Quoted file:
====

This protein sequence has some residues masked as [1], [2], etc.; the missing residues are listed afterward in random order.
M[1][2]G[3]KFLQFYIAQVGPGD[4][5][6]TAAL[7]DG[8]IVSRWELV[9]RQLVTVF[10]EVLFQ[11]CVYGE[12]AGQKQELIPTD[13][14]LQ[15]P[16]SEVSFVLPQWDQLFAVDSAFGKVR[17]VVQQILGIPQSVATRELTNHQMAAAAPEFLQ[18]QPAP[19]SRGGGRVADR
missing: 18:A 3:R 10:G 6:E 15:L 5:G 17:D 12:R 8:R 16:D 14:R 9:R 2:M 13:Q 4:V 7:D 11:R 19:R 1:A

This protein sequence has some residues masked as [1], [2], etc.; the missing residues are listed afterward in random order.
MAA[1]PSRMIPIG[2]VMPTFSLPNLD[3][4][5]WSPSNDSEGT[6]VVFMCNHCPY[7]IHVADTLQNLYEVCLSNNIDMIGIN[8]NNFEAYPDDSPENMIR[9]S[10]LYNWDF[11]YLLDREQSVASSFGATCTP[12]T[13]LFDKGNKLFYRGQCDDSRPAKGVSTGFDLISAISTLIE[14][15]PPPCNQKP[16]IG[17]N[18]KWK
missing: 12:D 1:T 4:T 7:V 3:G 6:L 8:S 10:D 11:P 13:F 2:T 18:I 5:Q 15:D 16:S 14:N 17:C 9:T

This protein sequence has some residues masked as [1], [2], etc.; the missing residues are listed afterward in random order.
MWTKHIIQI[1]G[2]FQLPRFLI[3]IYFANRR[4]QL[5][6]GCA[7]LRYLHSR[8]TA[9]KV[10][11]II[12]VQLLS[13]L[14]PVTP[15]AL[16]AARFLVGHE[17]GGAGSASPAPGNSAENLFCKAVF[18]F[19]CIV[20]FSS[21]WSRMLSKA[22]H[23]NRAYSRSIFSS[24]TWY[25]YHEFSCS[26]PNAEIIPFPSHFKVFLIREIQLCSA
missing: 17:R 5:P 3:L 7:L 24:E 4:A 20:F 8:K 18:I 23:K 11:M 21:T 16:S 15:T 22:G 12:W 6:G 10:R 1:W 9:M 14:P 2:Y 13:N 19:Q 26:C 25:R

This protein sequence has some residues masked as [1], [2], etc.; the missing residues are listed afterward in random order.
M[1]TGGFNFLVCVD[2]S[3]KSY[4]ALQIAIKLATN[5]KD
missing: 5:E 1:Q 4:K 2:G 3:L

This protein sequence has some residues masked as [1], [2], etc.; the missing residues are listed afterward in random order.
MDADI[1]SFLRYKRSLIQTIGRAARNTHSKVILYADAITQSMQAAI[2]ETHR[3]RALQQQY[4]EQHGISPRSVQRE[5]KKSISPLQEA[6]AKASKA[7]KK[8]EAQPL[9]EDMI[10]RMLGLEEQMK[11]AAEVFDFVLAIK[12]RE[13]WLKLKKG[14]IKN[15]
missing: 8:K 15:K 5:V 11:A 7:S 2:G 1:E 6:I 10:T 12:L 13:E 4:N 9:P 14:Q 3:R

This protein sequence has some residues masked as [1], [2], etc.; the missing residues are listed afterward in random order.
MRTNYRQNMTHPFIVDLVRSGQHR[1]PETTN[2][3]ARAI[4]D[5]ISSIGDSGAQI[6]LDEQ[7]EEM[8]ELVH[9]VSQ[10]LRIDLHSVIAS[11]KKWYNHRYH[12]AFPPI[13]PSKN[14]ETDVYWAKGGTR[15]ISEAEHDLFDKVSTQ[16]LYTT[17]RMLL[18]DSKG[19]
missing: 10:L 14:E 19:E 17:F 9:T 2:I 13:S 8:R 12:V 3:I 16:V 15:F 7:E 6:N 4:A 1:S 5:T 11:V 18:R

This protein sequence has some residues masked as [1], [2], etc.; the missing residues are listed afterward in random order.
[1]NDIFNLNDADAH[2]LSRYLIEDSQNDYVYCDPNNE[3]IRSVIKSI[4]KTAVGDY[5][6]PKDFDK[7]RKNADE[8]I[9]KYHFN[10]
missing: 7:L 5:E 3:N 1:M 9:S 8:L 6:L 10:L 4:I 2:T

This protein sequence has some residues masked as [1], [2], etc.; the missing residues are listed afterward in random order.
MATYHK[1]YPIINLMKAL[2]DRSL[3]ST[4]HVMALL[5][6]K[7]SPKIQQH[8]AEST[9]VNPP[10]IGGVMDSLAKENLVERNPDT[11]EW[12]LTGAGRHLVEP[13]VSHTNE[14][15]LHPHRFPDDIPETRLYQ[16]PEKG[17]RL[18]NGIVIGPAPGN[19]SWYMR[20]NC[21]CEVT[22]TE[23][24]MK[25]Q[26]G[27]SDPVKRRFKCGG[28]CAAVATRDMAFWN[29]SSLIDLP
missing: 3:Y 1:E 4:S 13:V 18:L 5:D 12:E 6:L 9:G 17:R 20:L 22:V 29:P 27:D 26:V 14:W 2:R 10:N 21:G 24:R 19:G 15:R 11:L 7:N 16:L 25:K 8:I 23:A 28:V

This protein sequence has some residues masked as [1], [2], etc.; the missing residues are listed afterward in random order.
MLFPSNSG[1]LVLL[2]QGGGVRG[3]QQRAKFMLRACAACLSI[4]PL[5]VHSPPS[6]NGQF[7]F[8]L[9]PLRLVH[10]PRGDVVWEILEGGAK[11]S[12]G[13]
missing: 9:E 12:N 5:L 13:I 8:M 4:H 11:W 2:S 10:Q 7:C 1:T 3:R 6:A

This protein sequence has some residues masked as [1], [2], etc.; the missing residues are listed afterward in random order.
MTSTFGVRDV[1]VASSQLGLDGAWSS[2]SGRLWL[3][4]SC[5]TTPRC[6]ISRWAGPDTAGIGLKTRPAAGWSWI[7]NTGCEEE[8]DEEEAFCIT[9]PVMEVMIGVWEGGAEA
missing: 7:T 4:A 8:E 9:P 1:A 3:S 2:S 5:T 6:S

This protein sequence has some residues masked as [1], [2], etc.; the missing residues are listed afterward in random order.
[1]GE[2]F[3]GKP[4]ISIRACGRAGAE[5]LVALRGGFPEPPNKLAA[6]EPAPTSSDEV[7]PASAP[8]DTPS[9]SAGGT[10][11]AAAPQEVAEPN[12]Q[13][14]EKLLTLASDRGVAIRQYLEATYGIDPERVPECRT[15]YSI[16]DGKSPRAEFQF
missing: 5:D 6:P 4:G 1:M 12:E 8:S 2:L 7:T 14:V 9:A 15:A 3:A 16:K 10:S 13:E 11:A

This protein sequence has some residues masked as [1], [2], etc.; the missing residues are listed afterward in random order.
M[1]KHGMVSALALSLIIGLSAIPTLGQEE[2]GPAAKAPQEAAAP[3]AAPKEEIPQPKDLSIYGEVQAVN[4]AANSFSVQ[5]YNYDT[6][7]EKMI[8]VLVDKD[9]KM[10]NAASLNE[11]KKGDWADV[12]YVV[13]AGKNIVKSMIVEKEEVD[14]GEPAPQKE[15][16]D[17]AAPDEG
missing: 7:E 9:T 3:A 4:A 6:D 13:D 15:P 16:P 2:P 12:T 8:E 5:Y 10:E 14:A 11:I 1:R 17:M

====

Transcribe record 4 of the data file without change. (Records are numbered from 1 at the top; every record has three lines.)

This protein sequence has some residues masked as [1], [2], etc.; the missing residues are listed afterward in random order.
M[1]TGGFNFLVCVD[2]S[3]KSY[4]ALQIAIKLATN[5]KD
missing: 5:E 1:Q 4:K 2:G 3:L